Your diet clearly plays a role in determining your cholesterol levels. In fact, changing what you eat can lower your cholesterol and improve the composition of the armada of fats floating through your bloodstream. Fresh fruits and vegetables, whole grains, and "good fats" are all part of a heart-healthy diet. But some foods are particularly good at helping bring down cholesterol.
How? Some cholesterol-lowering foods deliver a good dose of soluble fiber, which binds cholesterol and its precursors in the digestive system and drags them out of the body before they get into circulation.
Others provide polyunsaturated fats, which directly lower LDL, or "bad" cholesterol. And those with plant sterols and stanols keep the body from absorbing cholesterol. Here are five of those foods:
- Oats. An easy way to start lowering cholesterol is to choose oatmeal or an oat-based cold cereal like Cheerios for breakfast. It gives you one to two grams of soluble fiber. Add a banana or some strawberries for another half-gram.
- Beans. Beans are especially rich in soluble fiber. They also take a while for the body to digest, meaning you feel full for longer after a meal. That's one reason beans are a useful food for folks trying to lose weight.
- Nuts. Studies show that eating almonds, walnuts, peanuts, and other nuts is good for the heart. Eating two ounces of nuts a day can slightly lower LDL, on the order of 5%. Nuts also have additional nutrients that protect the heart in other ways.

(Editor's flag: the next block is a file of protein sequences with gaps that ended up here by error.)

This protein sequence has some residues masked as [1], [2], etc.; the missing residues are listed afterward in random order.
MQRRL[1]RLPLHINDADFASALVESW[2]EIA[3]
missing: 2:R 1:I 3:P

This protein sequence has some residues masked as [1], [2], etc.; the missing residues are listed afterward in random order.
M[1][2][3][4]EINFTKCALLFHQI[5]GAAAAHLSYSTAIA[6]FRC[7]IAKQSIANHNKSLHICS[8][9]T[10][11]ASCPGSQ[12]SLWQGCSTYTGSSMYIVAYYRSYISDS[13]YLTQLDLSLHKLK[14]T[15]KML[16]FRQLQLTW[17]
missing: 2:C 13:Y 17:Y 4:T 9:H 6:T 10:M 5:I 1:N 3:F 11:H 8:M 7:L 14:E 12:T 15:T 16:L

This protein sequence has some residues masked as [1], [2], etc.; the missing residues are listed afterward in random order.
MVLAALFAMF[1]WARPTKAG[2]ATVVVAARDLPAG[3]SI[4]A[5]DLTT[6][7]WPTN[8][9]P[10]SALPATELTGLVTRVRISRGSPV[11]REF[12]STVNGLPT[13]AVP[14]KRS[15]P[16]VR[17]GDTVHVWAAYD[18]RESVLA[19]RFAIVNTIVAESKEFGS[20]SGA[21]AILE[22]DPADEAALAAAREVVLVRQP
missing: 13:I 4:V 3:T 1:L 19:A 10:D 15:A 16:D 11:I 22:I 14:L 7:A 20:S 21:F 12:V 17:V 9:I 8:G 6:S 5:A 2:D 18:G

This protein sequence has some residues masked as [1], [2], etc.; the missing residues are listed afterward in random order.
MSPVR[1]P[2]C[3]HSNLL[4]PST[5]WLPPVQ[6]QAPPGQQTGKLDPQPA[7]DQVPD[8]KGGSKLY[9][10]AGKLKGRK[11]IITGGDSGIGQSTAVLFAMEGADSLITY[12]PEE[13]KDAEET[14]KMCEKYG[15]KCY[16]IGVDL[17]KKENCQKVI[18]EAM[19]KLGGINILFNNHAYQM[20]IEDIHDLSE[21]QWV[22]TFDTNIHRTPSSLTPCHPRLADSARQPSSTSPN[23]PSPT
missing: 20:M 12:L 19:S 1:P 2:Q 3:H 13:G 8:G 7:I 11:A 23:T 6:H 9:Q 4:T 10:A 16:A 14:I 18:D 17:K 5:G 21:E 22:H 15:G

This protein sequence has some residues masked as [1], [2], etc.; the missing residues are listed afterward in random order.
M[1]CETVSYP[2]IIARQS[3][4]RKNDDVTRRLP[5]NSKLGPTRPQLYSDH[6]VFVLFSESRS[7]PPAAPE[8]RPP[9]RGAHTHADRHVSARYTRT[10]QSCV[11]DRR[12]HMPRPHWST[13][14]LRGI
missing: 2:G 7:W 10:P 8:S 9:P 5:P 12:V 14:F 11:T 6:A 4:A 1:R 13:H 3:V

- Foods fortified with sterols and stanols. Sterols and stanols extracted from plants interfere with the body's ability to absorb cholesterol from food. Companies are now adding them to a wide variety of foods. They're also available as supplements. Getting two grams of plant sterols or stanols a day can lower LDL cholesterol by about 10%.
- Fatty fish. Eating fish two or three times a week can lower LDL in two ways: by replacing meat, which has LDL-boosting saturated fats, and by delivering LDL-lowering omega-3 fats. Omega-3s reduce triglycerides in the bloodstream and protect the heart by helping prevent the onset of abnormal heart rhythms.
Learn more ways to keep your heart healthy and conquer high cholesterol, in
Managing Your Cholesterol
, a Special Health Report from Harvard Medical School.
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